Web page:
TUNIS: A sharp rise in new HIV infections in the Middle East and North Africa is a worrying trend, despite some positive developments, UNAIDS chief Michel Sidibe said yesterday.
While the epidemic remains very “concentrated” within the region, with homosexuals, sex workers, migrants and drug addicts comprising the vast majority of cases, the Arab world has seen a dramatic increase in new cases in recent years. This compares with a fall in global infection rates of 35 percent. “There are regions we are worried about, notably the Middle East and North Africa, where a relatively quick rise in the number of new infections has been observed. The virus in these regions is difficult to contain,” Sidibe said.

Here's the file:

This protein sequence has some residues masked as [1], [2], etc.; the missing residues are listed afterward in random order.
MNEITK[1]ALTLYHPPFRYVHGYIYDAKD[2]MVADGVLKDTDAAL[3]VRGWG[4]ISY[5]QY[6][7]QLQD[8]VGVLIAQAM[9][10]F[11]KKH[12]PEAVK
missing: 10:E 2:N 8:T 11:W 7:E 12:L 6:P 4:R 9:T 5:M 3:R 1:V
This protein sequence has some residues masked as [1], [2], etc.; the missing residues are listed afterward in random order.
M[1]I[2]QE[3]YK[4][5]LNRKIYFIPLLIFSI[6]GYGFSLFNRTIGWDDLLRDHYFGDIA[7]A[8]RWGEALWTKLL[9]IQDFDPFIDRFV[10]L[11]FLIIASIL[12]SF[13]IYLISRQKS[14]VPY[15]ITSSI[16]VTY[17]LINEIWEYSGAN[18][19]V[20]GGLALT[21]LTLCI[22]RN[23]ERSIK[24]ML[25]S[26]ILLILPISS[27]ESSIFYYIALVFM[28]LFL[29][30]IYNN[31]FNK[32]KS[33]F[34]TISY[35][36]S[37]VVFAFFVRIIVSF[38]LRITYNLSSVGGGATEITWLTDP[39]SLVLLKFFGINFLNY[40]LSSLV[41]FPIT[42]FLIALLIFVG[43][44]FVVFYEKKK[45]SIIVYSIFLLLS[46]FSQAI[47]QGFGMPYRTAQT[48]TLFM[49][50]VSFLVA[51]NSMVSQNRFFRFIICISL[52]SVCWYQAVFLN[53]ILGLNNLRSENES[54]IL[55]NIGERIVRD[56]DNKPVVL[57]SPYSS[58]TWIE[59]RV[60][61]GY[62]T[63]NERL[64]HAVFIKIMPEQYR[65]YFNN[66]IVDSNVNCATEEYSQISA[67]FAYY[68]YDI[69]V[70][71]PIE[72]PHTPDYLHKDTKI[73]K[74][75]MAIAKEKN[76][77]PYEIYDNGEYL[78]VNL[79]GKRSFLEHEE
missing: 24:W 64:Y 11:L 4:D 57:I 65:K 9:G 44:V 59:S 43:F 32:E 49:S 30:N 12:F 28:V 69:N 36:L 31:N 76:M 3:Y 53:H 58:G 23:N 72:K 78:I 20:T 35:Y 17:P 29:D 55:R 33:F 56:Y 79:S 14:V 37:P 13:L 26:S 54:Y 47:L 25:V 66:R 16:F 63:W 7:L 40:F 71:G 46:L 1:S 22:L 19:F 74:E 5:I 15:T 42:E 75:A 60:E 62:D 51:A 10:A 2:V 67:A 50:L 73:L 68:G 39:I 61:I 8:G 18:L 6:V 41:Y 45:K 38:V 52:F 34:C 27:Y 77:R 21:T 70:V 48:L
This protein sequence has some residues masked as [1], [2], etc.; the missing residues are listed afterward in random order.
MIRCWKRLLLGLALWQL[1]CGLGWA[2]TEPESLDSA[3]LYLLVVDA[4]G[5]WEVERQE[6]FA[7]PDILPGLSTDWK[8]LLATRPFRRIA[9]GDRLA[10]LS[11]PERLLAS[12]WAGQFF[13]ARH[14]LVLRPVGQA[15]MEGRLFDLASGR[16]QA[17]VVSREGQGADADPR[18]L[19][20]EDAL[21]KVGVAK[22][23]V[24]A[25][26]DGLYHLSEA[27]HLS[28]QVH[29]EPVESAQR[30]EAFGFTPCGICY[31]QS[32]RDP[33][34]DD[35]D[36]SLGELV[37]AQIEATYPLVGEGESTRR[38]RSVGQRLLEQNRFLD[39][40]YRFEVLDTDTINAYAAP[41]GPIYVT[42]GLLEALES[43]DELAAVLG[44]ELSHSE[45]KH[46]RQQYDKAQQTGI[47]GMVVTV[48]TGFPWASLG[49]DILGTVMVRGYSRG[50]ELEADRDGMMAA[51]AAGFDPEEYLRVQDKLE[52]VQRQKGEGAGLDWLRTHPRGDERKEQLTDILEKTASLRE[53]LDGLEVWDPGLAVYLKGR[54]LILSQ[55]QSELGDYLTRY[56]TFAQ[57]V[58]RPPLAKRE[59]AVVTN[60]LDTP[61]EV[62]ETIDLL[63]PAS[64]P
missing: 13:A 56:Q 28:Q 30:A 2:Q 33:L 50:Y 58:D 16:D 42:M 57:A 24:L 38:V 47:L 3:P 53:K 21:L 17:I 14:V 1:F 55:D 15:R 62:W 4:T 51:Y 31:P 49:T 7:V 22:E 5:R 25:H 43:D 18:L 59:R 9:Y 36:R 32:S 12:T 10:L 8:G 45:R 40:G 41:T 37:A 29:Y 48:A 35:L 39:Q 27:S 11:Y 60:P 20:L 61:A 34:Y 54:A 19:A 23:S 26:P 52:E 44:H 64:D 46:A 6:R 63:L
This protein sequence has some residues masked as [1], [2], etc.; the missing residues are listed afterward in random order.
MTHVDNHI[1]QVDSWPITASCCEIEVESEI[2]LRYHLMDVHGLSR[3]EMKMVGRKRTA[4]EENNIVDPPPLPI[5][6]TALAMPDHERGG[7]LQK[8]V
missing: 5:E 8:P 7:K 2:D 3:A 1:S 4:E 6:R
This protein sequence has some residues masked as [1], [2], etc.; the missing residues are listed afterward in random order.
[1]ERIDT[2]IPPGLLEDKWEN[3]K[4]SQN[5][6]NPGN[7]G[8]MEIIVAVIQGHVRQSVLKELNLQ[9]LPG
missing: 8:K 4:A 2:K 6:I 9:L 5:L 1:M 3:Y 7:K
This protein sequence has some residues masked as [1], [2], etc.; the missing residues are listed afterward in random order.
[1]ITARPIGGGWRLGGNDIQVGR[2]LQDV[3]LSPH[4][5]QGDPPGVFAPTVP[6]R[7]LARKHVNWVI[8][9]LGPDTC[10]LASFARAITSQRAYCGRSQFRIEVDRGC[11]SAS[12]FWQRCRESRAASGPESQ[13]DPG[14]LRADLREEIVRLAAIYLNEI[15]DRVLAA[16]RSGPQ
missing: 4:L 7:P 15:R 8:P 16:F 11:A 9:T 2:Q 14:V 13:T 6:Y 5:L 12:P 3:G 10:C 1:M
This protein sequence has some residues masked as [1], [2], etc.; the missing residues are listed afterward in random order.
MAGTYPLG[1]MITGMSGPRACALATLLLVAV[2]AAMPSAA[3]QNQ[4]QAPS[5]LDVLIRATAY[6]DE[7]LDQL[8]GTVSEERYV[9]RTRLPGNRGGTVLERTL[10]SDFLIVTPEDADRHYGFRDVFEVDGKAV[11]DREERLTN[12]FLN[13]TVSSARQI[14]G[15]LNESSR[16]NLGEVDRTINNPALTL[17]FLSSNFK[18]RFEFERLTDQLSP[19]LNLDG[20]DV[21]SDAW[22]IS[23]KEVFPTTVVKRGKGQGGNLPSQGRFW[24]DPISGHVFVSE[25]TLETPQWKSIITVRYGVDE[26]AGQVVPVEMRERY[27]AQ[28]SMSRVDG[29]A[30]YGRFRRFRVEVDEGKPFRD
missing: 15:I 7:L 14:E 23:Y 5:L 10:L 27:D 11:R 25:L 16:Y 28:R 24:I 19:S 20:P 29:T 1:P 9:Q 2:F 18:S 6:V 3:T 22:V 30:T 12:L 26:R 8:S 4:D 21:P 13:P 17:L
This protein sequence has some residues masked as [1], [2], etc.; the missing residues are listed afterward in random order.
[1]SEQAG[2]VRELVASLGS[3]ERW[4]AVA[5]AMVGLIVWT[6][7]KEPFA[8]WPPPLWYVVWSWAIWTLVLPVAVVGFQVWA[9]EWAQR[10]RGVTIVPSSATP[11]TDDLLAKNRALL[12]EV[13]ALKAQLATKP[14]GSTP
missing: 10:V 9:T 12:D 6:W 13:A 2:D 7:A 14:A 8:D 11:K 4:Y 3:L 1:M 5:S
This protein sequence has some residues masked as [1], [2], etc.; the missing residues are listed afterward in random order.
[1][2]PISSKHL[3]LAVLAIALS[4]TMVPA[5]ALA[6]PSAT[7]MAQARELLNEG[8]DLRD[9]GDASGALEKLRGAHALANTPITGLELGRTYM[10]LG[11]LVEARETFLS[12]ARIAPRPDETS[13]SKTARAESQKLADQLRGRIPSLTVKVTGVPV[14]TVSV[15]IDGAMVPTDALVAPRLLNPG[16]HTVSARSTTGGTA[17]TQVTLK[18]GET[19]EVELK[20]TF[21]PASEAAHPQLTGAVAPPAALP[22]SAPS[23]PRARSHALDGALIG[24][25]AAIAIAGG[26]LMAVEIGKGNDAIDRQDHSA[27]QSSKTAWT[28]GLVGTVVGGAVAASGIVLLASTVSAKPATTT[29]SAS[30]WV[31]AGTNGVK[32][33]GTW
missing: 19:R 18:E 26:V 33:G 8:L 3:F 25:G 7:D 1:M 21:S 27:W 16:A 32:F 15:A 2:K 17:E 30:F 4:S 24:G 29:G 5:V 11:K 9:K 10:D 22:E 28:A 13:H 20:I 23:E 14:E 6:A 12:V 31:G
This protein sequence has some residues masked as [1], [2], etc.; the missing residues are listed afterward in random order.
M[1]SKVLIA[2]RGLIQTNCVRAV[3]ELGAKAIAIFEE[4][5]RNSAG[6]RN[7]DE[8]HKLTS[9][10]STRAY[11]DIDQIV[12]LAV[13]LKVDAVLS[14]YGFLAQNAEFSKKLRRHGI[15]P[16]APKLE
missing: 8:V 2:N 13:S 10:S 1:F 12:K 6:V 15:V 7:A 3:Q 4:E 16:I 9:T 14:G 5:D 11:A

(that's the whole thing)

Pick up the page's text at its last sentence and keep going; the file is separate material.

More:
With 225,000 people infected and 22,000 new cases in 2013, “the epidemic is not huge, but what is worrying is above all the trend... In just a few years we’ve gone from 10,000 people infected to 225,000,” he added, speaking on the sidelines of a regional HIV/AIDS conference.
Equally, access to treatment across the region is very poor, with Sidibe comparing medical coverage in the Middle East, of just 18 percent, to around 80 percent in certain African countries ravaged by the disease. In the Middle East, only “11 percent of children with AIDS have access to treatment”, he said.AFP